Browse Prior Art Database

Iterations Methodology - A Process and Algorithm to Accommodate Date-driven Projects

IP.com Disclosure Number: IPCOM000176009D
Original Publication Date: 2008-Oct-31
Included in the Prior Art Database: 2008-Oct-31
Document File: 3 page(s) / 47K

Publishing Venue

IBM

Abstract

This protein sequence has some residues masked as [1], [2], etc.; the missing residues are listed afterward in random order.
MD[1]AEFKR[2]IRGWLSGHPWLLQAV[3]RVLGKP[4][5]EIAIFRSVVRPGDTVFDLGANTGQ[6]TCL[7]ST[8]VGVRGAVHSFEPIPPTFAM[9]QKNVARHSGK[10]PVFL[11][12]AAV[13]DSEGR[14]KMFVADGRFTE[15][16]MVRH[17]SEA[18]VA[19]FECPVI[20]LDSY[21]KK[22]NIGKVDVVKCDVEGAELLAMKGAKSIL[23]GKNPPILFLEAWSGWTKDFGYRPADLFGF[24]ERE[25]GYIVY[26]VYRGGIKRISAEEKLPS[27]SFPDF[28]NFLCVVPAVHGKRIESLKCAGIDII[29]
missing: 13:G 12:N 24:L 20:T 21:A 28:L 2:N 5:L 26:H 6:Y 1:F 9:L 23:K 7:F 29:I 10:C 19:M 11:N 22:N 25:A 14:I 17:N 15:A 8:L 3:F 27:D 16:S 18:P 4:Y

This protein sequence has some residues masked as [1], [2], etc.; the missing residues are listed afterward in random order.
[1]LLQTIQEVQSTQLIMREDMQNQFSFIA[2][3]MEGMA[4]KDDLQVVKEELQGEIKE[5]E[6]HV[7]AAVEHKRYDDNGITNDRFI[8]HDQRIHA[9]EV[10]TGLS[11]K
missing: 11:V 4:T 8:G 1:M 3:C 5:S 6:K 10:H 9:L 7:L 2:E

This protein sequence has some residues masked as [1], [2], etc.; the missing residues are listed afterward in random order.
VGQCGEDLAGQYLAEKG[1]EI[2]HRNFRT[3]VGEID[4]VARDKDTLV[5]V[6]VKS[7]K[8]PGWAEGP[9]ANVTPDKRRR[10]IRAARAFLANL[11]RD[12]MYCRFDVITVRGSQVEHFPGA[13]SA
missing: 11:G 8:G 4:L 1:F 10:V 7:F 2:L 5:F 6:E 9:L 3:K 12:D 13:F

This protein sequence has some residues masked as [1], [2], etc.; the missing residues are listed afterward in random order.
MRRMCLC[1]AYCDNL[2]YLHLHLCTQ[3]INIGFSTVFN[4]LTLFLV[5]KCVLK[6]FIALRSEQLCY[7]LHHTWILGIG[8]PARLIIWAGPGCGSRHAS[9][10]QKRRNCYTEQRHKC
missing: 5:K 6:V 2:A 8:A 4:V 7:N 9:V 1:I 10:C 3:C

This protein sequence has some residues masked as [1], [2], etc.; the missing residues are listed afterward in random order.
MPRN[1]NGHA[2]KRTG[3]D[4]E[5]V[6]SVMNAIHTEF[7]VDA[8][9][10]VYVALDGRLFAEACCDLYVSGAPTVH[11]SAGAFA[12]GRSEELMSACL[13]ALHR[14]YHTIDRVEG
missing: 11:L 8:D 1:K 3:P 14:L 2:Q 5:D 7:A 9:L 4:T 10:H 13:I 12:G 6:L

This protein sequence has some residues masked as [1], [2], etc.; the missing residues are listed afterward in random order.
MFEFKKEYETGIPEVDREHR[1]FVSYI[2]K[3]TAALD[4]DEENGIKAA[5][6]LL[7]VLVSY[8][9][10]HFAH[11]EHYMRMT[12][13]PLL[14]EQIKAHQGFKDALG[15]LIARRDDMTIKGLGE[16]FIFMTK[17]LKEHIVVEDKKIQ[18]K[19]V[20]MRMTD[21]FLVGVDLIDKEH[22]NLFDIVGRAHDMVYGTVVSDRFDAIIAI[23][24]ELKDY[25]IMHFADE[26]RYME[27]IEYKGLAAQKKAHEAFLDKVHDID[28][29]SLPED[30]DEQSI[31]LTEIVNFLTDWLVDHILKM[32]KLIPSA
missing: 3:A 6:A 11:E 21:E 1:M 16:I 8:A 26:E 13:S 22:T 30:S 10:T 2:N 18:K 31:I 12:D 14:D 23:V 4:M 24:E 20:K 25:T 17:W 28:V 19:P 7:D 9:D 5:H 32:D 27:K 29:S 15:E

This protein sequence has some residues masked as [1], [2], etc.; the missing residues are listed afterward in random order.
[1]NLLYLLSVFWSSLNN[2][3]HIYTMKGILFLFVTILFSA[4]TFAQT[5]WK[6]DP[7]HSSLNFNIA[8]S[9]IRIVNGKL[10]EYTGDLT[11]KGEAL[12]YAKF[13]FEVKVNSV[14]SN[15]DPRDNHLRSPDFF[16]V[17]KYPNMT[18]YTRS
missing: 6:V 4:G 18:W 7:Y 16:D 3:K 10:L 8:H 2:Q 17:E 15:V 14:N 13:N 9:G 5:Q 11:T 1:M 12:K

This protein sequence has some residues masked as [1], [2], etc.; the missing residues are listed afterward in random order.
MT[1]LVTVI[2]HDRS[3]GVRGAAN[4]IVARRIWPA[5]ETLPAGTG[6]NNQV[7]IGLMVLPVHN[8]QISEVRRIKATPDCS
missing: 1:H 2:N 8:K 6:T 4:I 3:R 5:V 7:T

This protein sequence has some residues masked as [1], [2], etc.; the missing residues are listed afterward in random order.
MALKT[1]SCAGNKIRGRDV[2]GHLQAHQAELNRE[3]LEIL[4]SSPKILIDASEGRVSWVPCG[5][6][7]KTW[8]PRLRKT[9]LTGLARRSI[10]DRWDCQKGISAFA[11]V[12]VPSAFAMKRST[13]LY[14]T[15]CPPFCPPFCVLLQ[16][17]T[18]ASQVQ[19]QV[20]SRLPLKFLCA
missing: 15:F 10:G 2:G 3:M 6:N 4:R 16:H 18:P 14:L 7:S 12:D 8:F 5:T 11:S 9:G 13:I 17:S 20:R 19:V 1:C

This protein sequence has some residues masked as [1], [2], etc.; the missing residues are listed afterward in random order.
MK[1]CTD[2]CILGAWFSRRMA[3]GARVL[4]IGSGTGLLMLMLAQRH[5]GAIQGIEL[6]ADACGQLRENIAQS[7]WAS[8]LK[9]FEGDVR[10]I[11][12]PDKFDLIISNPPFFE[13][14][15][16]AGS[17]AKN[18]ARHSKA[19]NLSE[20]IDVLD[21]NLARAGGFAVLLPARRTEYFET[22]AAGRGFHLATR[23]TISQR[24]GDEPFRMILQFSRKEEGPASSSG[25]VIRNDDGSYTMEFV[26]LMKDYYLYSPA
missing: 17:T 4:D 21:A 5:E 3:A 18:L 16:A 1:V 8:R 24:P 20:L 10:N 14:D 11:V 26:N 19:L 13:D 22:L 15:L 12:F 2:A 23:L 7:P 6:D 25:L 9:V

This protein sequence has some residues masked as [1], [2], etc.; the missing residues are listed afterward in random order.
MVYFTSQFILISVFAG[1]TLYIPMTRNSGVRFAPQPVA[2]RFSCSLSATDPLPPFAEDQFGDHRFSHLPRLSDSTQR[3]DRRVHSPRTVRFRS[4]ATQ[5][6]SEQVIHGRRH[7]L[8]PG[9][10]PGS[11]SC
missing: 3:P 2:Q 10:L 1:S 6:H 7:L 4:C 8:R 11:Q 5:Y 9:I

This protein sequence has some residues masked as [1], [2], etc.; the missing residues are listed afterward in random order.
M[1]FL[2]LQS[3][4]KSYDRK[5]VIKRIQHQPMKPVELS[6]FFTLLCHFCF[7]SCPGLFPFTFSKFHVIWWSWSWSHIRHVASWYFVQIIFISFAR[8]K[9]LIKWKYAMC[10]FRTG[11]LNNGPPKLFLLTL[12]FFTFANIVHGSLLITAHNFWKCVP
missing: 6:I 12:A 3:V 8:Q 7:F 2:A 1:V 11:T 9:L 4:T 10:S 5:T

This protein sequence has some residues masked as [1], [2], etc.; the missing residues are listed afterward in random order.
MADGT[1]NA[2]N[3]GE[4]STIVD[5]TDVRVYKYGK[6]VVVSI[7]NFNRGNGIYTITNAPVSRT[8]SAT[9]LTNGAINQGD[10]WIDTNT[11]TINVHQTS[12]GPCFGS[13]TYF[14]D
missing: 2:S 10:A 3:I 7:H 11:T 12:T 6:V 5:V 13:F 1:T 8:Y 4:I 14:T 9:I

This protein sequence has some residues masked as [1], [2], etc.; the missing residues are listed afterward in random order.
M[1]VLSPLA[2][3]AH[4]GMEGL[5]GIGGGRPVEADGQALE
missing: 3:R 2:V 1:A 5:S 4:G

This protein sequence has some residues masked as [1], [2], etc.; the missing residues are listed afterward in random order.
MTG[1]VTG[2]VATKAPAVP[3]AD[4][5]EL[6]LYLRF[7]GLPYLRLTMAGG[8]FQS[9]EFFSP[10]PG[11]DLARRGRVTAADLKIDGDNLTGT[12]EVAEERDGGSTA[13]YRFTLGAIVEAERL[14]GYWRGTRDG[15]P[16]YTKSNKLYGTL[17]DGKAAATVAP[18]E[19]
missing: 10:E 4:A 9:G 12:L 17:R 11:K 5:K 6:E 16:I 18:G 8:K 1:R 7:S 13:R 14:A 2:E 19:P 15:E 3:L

All too often the only thing that is seemingly cast in stone when an information technology project starts is the project’s target completion date. The project may also begin with a defined scope and a monetary budget but changes to the scope and the budget are normally applied ahead of any change to the target end date. While the project’s scope and budget are readily negotiable, the target end date is often only modified as a last resort. An information technology project plan is created by a project manager to show what needs to be done when and to allocate funds and human resource as appropriate. Under normal circumstances, the target end date is derived as a result of all other activities and resource availability having been specified in the project plan. A project plan is expressed as a work breakdown structure which can be detailed and complex; sometimes spanning thousands of lines. Having to go back and force fit activities to meet the target end date can be a time consuming and confusing activity for the project manager, what to tweak where and when. Known Solutions A normal project planning tool such as Microsoft Project does not provision a means for a project manager to play "what-if" scenarios during the tweaking process to help determine the appropriate means by which to make the project fit the target end date. Our method provides a means for a project manager to create a project plan that orients the target end date as the focal point for determining the duration and available resources for each project deliverable. Our method provides the means by which a project manager can generate a project plan from a set of project plan templates that can meet the desired target end date of a project. In addition to the created project plan, our method produces an optional risk report that can alert the project manager as to how realistic the project plan in terms of meeting the target end date. When a project manager uses our method to choose a target end date, a natural end date is also produced. Our method always computes all natural dates when the target end date is specified by the project manager. As our method has both sets of dates, a level of project risk is able to be associated with given activities are unrealistic in their duration. We can use a common analogy to explain the difference between a target end date and a natural end date: if an individual woman can give birth in nine months (a natural end date) then nine women should be able to give birth to one child in one month (one month being the target end date). The analogy highlights the unrealistic or impossible aspects that can be placed on some project deliverables. Our method is capable of surfacing these scenarios. The speed in which project plans can be produced by our method, allow the project manager to explore various combinations of arranging the work breakdown structure before settling on a preferred approach. If the target end date set for the project is deemed unrealistic, it can now be broached early on in the project lifecycle and sufficient documentation is produced to help the project manager explain why the date cannot be realistically attained.